My main question is, I am hoping to go on to study Maths and Economics at University (split 50/50). Will I still be able to study a masters in either subject despite only doing a dual honours degree?
Also, if it is possible, when would I have to decide by?
Thanks in advance & sorry if this has been posted in the wrong section!
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Maths & Economics degree - Masters. watch
- Thread Starter
- 21-01-2014 22:02
- 22-01-2014 08:57
But forget about that until you've actually done your A levels, done a first degree and got some work experience.
- 22-01-2014 15:42
Short answer: yes
Postgraduate level (Masters/PhD) level Economics is very mathematical, and learning the mathematics is probably harder for most people than learning the economics. Therefore, having an undergraduate mathematics background gives you a good advantage, and you would not be viewed disfavourably compared to someone who done a straight economics degree. If you wanted to best prepare for an Econ masters then you should probably choose as many real analysis and statistics courses as you can when it comes to selecting your optional modules, but this would not have any big impact on your admission prospects.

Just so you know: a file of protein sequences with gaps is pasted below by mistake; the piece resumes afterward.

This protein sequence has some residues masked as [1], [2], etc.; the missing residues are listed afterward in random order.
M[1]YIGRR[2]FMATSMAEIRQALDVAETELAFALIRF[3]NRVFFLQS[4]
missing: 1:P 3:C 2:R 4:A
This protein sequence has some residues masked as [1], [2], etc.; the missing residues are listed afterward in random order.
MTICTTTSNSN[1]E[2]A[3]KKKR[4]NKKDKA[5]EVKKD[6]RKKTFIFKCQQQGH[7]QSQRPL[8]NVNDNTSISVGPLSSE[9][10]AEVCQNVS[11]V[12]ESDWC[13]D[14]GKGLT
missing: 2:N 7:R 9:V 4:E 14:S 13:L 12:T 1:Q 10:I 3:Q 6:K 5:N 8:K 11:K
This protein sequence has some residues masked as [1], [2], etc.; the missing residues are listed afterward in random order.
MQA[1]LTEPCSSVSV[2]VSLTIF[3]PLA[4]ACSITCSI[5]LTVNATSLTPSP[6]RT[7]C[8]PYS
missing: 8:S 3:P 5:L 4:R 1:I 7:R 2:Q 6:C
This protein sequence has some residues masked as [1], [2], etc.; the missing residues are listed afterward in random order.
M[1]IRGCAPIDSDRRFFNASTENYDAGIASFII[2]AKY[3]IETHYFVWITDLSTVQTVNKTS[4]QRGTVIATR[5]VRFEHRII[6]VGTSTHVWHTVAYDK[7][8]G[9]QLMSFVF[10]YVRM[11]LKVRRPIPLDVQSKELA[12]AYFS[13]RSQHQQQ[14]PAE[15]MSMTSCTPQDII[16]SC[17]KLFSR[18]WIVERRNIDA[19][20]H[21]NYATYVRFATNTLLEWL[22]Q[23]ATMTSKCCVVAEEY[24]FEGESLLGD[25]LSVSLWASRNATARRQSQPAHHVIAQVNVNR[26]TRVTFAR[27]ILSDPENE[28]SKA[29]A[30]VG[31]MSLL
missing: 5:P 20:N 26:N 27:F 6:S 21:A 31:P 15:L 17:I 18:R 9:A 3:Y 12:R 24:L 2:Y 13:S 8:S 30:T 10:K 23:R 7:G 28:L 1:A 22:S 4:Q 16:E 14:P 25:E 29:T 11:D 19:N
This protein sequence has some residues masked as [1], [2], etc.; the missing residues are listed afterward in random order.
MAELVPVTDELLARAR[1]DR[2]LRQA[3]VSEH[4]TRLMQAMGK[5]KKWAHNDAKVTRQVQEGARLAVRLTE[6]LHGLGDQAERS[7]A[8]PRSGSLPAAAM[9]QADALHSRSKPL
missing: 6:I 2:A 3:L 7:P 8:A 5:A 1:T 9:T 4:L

Doing a postgraduates Mathematics degree will be slightly more difficult because the fact you have done more non-math courses during undergrad means that you may be weaker than someone who done a straight mathematics degree. Basically, you will have to show the admissions board that this is not the case, and that you have a similar level of mathematical maturity to someone who done a Maths BSc. The best way to do this will be to choose as many difficult math courses as you can, and avoid 'easy' classes. Make sure that in second year you pick at least one analysis and at least one abstract algebra class that a 2nd year Mathematics BSc student would do. Do the same in 3rd year too. I dont know the structure of the program you're applying for, but ideally in first year you would do basic calculus/analysis, in second year you would do a proper real analysis class and an intro to abstract algebra, and then in third year you would take a class in Metric Spaces/Topology/Measure Theory and a class in intermediate abstract algebra. If you done a sequence like that and got good grades, you would have the same chance of getting into a top MSc program as a pure Mathematics BSc.
However its far too early to be worrying about this sort of thing and there really isnt any need to even think about it until at least the end of your first year. Its impossible to plan now because you probably wont even know what analysis/algebra are until you are a few months into your degree.Last edited by poohat; 22-01-2014 at 16:01.
- Thread Starter
- 22-01-2014 16:11
Thanks for the replies. My question was based on the fact I was curios to see whether I would have closed any options with a joint honours course.